White Sox

The top five stories of 2011 for the White Sox

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The top five stories of 2011 for the White Sox

Earlier this week, MLB.com's Scott Merkin ran down his top five franchise-changing developments from the 2011, with his list going as follows:

5. Mark Buehrle leaving
4. Rebuilding or retooling?
3. Dunn's struggles
2. Ozzie and some of the coaching staff leaving
1. Ventura returning

Check out the article for the explanations. My list differs from Scott's -- and hey, your list may differ from mine. Let us know in the comments what your top five would be if you disagree with anything.

5. White Sox extend Danks

This folds into the "rebuilding or retooling" bullet point, although it's nowhere near a rebuild. The Danks extension, for now, confirmed that.

4. Buehrle departs for Miami

The next four points are all intertwined, with the likelihood of Nos. 2-4 happening low without No. 1 on the list. Buehrle's departure was the product of...

3. Ozzie departs for Miami

...Ozzie Guillen being there and the White Sox neither the funds nor room in the starting rotation to keep him. And Ozzie Guillen leaving for Miami opened the door for...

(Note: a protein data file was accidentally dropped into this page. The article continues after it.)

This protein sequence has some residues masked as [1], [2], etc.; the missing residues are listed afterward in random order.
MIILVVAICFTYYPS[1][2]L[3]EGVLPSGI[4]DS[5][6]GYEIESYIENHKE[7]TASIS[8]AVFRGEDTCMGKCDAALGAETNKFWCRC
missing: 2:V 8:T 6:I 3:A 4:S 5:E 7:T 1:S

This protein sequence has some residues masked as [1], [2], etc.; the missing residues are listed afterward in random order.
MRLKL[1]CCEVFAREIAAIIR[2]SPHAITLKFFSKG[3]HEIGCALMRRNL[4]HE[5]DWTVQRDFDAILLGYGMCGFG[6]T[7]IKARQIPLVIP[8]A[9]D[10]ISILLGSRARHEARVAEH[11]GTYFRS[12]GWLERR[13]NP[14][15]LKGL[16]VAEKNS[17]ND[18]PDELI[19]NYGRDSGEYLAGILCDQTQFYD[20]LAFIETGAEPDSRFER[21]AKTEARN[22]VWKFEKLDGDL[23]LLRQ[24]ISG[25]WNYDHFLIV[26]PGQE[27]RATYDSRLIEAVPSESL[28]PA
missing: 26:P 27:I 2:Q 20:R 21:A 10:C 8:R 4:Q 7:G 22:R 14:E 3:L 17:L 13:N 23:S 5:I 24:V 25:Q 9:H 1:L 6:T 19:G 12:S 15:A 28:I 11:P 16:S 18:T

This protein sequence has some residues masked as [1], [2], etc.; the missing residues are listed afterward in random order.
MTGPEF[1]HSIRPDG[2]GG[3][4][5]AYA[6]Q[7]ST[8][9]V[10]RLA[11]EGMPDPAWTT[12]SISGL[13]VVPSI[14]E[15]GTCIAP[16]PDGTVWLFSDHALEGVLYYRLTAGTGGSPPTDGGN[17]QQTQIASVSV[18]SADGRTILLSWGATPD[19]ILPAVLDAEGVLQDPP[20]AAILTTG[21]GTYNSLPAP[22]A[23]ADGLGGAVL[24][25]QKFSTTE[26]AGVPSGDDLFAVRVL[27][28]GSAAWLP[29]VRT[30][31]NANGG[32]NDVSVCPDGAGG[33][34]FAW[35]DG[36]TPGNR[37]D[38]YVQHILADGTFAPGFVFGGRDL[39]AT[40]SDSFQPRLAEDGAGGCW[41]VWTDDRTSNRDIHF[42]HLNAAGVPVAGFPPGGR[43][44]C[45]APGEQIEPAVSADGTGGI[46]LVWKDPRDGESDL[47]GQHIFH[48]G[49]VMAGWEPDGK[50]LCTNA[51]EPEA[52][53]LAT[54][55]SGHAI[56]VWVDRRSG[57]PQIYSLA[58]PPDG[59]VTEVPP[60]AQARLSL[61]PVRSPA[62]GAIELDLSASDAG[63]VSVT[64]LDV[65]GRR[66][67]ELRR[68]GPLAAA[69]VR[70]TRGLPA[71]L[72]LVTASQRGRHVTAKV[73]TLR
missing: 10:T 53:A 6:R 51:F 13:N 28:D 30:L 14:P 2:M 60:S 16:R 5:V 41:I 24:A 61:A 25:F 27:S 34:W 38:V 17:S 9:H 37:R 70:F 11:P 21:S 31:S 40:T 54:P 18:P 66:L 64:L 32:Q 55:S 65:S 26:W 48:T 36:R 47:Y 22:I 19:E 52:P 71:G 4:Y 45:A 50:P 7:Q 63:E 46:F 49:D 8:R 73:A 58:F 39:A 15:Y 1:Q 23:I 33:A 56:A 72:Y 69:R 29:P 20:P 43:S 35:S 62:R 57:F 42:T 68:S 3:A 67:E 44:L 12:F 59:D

2. Ventura's surprising hire

...nobody saw the Ventura hire coming outside of those in the White Sox front office, and it'll go down as one of the more interesting -- that could mean good or bad -- hires in White Sox history. But at the root of all this great change:

1. The unexpected downturns of Dunn and Rios

The White Sox had plenty of problems outside of this pair, but because both Adam Dunn and Alex Rios earned 12 million last season, they received much of the attention for the team's disappointing season.

The progression is this: If Dunn and Rios played near their 2010 levels to begin the 2011 season, perhaps the White Sox don't lose 17 of 21 games in April and early May. Even if the Sox went 10-11 in that stretch, they would've emerged above .500 -- a mark they didn't reach until July 2. By then, attendance lagged and the Sox had to deal away Edwin Jackson and Mark Teahen at the deadline to free up some money.

Over the course of 2011, had Dunn and Rios each been three-win players (as they were in 2010), they would've netted the Sox about nine more wins, per FanGraphs' WAR. Nine wins puts the Sox at 88 on the season, firmly in playoff contention if not for the AL Central, for the AL Wild Card.

Maybe Buehrle still goes. Guillen, too, perhaps, still leaves with the pull of Miami too strong. But the chances that both franchise-altering moves happen would have to be lowered with the Sox contending for the playoffs through the end of the season, right?

For the record, these aren't the kind of downturns that you can predict. Rios, maybe -- he struggled in the second half of 2010, at least -- but not Dunn. So don't jump to blame Kenny Williams for this. It's not his fault.